8. Question: Does anyone know if the families can file a civil lawsuit against Echols for damages as Ron Goldman did against OJ? Is this allowed in Arkansas? I’m sure they already thought of this.

            Since Echols has made a goldmine from these murders and the Son of Sam law doesn’t exist in Ark., I would hope the families could do it, though they might want to wait for the media circus to simmer down. But if they waited too long, Echols could be broke.

            A real human being would donate celeb profits to the families, anyway, or set up a memorial fund, lawsuit or not. Esp. if he were innocent.

          9. If Echols hadn’t signed an Alford plea. They can only ask for punitive damage in general and in this case they would most probably loose such a plea. The Jackson family suied Dr Murray .
            Echols has funded most of the ongoing investigations in the crime, since the state of arkansa won’t allow spending more money into the investigation. The West of memphis film is done with concent from two of the families. The Moore family is the only one still considering WM3 guilty.

          10. Also, I appreciate all the info the supporters are giving in their replies. I read all of it, and though it can seem compelling, to me it just can’t compare with the wm3 being the ultimate suspects.

            Also, in reply to replies from a couple of days ago, satanism is a major motive. Where I live, there are plenty of wiccan/satanists and I have also counseled some in the past for addictions. I’ve found at times, there’s very little difference between the two. There are wiccans who want to be satanists, satanists who want to be wiccans and some of the above who want exorcisms. These religions are attractive to those who’ve been victimized and want to feel a sense of empowerment. Wiccan rituals have been influenced by Crowley.

            In metaphysics, anytime a person manipulates another’s will for one’s own selfish benefit, it is a form of the “left-hand path” or “black magic”. The group cult activity the 3 were involved in with the reported animal sacrifice, Echols drawing pictures of dead children in his journal, his girlfriend saying he wanted to sacrifice their baby, his sucking others blood is all satanic. Yes, he was seriously mentally ill, but he chose satanism.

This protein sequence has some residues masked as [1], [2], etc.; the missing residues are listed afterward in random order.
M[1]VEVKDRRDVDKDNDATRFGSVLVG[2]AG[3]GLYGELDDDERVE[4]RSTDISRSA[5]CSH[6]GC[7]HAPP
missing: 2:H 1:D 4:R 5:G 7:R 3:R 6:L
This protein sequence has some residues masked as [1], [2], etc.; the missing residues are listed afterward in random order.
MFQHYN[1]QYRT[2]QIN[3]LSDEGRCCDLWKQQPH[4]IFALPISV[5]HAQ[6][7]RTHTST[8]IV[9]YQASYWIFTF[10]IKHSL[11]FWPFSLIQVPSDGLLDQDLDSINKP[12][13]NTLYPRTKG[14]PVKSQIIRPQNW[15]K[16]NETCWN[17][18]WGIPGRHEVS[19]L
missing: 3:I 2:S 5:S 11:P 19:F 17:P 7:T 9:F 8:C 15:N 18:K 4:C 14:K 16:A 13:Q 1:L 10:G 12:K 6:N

If I had been living in West Memphis at the time, And I consider myself a very open-minded person in regard to people’s eccentric lifestyles, I would believe Echols with his occultic obssession along with his types of mental illness a very dangerous person.

          11. Well, Wiccans, in general, do not believe in God and Satan, they believe in a Godess of the nature, so satanism is not part of their believes. Excorism is a catholic ritual and has nothing to do with Wicca or Satanism in theory, allthough they might adopt the ritual for other purposes than catholics.
            Crowley is a bit tricky and easy to missinterpret, as many other philosophers. Crowley doesn’t actually encourage sacrifice, he doesn’t say that this is what someone should do. In his fictional work, he says that in order for a Magicician to optime energy from Mars, he must sacrifice a human, as younger they are as better. But this is said in a context of his fictional work. Alike Hubbard speaking of Lord Zenu. People might worship Crowley and Hubbard but none of them have encouraged that this is something that should actually be done by a human. I’m not familiar with the process of becoming what Crowley calls a Magician but he wrote that for the Magician to optimize the energy the sacrifice needed to be made within the lines of the cross and facing a certain direction to the moon.